6 Simple Rules for Calling a Timeout

April 9, 2018

Taking a timeout can be a helpful tool when dealing with conflict in your relationship. Here are a few tips for taking timeouts successfully:

 

1- Know when you need a timeout. What are the signals in your body that you’re starting to get overwhelmed (e.g. sweaty palms, flushed face, muscle tension, rapid heartbeat)? As soon as you notice your signal it’s time to call a timeout because; once you’re overwhelmed you won’t be able to think or communicate clearly.

 

2- Voice your need. Don’t just leave! Clearly ask for a timeout so your partner understands.

The key to asking for a timeout is to say, “I really want to understand your point of view, but I’m feeling overwhelmed. I need a timeout. Can we revisit this after dinner tonight?” Reassuring your partner that you want to understand them helps comfort their anxiety about taking a break.

 

3- Press the pause button. If your partner asks for a timeout it can be difficult to restrain yourself from saying “just one more thing”. Try to keep in mind that by calling a timeout your partner is trying to protect the relationship. Also, by accepting a timeout when called, you convey to your partner that you respect them and they are emotionally (and physically) safe with you.

 

4- Actually take a break. Make sure you allow yourselves enough time, at least an hour, to calm your body down. Take a few moments if you’d like to journal about what you want to convey when speaking to your partner; but don’t ruminate for the whole hour! Set a timer for 10mins, journal, and then practice self-care (e.g. meditate, go for a walk, color, exercise, take a hot shower, clean).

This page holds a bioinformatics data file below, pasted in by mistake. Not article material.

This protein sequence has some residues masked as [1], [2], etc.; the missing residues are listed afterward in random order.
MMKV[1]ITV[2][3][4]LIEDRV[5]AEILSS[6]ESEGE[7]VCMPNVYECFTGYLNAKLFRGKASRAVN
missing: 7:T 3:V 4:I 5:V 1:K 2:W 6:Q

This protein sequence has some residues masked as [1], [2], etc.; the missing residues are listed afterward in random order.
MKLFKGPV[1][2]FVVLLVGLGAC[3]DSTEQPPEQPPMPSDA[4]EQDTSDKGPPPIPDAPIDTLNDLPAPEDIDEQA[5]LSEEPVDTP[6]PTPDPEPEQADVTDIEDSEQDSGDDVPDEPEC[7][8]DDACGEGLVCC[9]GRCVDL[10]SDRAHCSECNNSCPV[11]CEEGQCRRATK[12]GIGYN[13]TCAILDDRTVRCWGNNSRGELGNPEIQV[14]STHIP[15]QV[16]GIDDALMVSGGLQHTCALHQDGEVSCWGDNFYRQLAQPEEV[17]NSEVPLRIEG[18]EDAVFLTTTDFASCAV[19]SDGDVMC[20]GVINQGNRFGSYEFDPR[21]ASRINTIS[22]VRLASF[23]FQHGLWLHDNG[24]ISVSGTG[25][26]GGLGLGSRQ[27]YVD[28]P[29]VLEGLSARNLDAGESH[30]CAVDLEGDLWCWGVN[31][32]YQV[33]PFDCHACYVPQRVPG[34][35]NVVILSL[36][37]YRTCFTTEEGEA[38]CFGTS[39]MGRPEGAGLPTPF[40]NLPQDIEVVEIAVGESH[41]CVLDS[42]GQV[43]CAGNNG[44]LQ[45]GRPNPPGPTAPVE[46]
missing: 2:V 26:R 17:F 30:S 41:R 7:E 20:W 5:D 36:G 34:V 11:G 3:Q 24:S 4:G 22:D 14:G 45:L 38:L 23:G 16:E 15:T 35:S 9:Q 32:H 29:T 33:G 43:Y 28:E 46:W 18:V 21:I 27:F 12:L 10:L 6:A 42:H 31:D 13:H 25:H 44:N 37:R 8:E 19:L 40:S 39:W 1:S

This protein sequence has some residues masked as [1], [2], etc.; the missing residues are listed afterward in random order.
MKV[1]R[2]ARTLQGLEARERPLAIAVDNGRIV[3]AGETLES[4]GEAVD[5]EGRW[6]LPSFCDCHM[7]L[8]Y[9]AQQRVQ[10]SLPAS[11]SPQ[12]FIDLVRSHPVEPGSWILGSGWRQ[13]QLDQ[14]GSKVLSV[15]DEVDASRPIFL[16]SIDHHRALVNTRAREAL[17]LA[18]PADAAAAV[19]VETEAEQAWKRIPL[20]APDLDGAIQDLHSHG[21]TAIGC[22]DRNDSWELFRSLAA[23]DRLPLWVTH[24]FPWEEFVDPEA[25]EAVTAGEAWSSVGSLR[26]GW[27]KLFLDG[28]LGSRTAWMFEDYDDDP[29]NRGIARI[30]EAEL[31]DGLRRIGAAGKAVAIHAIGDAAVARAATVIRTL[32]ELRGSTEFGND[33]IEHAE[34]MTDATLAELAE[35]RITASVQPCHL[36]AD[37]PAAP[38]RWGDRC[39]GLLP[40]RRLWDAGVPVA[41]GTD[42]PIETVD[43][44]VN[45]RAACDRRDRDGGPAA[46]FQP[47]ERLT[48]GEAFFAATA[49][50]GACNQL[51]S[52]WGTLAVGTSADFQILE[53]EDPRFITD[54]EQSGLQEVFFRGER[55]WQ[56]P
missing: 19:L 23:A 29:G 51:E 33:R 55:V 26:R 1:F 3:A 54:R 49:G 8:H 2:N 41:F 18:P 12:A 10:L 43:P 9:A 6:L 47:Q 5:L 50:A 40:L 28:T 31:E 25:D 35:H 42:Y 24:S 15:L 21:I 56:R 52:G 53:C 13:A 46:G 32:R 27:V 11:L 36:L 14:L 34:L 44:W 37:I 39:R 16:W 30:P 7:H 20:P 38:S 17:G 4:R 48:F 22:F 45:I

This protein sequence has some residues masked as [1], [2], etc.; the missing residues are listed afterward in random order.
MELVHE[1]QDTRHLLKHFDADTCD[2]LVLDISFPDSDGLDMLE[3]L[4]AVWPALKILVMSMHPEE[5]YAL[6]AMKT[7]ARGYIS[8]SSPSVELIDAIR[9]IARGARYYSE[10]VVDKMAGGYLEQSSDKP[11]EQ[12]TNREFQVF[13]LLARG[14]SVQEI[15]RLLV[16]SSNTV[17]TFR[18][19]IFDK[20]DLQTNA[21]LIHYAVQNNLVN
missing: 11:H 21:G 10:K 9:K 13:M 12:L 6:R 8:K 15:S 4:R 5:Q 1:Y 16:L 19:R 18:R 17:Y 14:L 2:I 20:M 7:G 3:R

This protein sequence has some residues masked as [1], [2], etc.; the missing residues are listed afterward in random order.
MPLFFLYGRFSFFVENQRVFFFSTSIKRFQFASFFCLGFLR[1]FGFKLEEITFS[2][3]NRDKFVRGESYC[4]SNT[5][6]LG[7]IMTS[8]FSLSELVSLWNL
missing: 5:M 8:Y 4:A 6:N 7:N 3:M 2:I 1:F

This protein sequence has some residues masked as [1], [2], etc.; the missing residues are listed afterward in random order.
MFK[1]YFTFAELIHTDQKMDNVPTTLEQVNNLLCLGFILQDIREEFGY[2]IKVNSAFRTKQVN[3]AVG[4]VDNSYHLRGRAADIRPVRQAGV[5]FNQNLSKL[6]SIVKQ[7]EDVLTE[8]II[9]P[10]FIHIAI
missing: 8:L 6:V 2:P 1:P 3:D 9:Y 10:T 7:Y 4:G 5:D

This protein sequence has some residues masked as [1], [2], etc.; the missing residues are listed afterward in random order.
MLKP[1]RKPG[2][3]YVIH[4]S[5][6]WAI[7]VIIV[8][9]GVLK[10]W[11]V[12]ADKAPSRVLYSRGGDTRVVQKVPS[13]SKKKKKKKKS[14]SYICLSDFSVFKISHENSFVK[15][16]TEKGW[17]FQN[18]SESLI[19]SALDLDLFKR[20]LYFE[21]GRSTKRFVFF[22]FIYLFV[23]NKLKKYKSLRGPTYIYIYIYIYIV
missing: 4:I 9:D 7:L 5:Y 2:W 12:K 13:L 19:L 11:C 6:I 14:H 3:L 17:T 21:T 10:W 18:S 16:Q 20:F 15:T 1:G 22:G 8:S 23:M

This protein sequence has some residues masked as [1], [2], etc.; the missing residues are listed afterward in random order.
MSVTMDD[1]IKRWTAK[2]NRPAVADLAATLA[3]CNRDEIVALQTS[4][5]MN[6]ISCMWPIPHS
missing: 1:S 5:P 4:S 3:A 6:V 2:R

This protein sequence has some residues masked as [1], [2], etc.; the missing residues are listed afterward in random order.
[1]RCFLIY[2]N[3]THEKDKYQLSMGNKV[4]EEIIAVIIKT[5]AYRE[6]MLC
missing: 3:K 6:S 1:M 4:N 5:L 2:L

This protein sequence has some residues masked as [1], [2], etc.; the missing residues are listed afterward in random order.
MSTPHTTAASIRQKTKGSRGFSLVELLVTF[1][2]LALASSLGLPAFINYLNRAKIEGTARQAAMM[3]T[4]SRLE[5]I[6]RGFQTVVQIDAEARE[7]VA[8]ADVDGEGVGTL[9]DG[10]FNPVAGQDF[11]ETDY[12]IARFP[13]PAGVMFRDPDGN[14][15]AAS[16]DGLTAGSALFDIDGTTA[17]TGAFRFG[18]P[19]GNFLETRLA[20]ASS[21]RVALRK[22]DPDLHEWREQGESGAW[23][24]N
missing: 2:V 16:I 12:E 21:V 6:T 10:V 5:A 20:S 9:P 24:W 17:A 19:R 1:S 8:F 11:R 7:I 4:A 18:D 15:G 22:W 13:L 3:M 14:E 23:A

5- Keep your word. If you ask to revisit the issue after dinner, make sure to do so! This conveys to your partner that you actually want to understand them and it will be easier for them to be ok with a timeout next time because they’ll know they will be heard.

 

When choosing a time to revisit the issue try to pick a time when both partners are relaxed and present. It is often helpful to start the conversation with something like,

 

“I’d like to revisit our conversation from yesterday. Is now a good time for you?”

 

6- Remember, you’re talking to someone you love. The cardinal rule of communication is to speak from your perspective using “I” statements and non-blaming language. Start sentences with “I” rather than “you” to avoid evoking defensiveness in your partner. Also, avoid using “always” and “never”. For example: “I felt hurt when you missed dinner without calling to let me know you’d be late” rather than “You always put work first and never take my feelings into account.”

 

Using these steps can help avoid escalation and promote a sense of security in your relationship. If you’re interested in improving the communication in your relationship further, a couples therapist can help! Contact us for more info.

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